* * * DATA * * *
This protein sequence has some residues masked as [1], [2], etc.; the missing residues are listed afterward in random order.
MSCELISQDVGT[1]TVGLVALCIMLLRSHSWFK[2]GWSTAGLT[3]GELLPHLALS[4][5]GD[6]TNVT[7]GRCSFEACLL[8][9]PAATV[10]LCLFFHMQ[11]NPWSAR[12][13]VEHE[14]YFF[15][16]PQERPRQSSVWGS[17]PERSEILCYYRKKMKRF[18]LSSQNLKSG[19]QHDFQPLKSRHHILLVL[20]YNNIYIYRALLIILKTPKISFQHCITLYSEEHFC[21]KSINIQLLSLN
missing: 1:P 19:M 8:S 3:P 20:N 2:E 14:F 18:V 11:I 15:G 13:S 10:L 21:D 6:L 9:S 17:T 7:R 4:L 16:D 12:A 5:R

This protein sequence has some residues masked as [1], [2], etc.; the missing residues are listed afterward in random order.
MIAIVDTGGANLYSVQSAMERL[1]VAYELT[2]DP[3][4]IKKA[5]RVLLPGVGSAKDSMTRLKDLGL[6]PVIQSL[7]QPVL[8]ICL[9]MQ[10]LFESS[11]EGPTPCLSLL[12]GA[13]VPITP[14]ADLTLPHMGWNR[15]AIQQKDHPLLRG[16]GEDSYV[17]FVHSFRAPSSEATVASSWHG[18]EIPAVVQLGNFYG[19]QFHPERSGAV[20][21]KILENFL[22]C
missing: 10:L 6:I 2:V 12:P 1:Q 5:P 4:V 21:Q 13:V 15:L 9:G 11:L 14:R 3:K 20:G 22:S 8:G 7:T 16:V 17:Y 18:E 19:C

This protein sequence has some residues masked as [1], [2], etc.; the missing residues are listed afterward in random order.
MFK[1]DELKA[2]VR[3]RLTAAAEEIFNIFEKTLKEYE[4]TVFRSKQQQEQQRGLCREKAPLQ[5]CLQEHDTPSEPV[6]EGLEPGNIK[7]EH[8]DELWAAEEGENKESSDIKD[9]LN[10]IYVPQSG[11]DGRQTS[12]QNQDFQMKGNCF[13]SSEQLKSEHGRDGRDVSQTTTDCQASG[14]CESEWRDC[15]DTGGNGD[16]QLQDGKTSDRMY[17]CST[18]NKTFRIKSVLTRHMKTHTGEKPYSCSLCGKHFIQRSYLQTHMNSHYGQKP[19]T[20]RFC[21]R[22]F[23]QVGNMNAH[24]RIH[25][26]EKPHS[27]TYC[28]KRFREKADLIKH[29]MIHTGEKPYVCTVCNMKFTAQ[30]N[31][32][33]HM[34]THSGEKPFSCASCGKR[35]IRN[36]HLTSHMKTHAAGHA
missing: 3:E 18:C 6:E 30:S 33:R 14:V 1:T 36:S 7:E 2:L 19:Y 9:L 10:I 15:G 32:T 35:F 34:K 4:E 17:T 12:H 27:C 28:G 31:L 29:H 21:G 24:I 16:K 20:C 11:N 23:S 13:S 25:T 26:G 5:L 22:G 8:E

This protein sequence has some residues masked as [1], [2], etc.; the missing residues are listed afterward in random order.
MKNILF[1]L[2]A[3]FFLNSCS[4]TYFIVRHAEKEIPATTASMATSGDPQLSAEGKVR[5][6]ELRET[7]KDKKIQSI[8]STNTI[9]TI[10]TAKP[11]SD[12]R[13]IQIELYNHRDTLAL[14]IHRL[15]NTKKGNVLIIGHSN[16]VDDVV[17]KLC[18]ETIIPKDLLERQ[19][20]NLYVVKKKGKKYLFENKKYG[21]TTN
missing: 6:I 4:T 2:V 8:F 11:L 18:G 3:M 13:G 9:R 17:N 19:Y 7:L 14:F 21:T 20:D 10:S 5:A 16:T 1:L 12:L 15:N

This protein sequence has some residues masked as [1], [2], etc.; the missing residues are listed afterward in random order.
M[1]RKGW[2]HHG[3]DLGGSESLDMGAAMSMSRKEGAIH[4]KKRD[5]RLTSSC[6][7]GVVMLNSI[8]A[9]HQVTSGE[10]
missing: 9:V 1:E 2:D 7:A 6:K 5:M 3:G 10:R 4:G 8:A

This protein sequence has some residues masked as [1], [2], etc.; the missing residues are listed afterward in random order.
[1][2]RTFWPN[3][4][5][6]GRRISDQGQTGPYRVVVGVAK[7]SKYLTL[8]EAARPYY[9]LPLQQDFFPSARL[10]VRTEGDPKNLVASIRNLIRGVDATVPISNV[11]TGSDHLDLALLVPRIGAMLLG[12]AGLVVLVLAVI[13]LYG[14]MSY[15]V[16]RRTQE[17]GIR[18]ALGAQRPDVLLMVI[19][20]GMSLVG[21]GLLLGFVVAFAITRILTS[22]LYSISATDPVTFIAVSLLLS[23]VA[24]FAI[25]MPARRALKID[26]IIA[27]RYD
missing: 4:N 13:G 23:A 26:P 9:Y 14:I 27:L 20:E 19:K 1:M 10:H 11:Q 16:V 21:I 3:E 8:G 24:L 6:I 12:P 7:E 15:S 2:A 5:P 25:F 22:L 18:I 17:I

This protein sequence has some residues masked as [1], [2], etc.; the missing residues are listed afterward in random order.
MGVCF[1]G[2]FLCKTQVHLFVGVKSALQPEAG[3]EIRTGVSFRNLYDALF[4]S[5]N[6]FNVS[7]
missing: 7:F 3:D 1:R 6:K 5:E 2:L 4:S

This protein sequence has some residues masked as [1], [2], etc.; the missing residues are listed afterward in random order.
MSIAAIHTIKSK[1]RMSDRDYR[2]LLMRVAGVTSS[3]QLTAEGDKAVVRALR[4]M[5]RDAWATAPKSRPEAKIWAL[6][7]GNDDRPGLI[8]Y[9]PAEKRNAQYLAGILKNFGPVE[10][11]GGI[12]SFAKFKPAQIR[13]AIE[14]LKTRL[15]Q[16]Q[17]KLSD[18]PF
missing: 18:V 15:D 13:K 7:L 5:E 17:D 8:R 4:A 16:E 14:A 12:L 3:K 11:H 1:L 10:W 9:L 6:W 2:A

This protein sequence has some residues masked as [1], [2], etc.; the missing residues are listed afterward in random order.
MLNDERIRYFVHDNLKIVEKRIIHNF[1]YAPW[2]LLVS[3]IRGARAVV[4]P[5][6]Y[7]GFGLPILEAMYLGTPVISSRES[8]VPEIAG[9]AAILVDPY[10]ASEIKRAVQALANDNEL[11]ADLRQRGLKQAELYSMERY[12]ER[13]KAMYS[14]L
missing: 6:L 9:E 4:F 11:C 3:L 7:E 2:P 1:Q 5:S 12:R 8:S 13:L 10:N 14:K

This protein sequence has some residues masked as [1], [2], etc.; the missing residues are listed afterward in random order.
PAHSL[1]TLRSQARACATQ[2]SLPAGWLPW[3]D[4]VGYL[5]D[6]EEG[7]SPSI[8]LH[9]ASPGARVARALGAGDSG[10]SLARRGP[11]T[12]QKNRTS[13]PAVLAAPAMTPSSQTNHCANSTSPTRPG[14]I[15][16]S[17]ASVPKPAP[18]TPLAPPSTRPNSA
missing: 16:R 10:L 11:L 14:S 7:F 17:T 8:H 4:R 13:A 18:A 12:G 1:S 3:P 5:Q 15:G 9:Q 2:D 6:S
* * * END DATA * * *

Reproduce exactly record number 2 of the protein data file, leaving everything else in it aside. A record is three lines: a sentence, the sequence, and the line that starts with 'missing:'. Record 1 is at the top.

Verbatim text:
This protein sequence has some residues masked as [1], [2], etc.; the missing residues are listed afterward in random order.
MIAIVDTGGANLYSVQSAMERL[1]VAYELT[2]DP[3][4]IKKA[5]RVLLPGVGSAKDSMTRLKDLGL[6]PVIQSL[7]QPVL[8]ICL[9]MQ[10]LFESS[11]EGPTPCLSLL[12]GA[13]VPITP[14]ADLTLPHMGWNR[15]AIQQKDHPLLRG[16]GEDSYV[17]FVHSFRAPSSEATVASSWHG[18]EIPAVVQLGNFYG[19]QFHPERSGAV[20][21]KILENFL[22]C
missing: 10:L 6:I 2:V 12:P 1:Q 5:P 4:V 21:Q 13:V 15:L 9:G 11:L 14:R 3:K 20:G 22:S 8:G 7:T 16:V 17:Y 18:E 19:C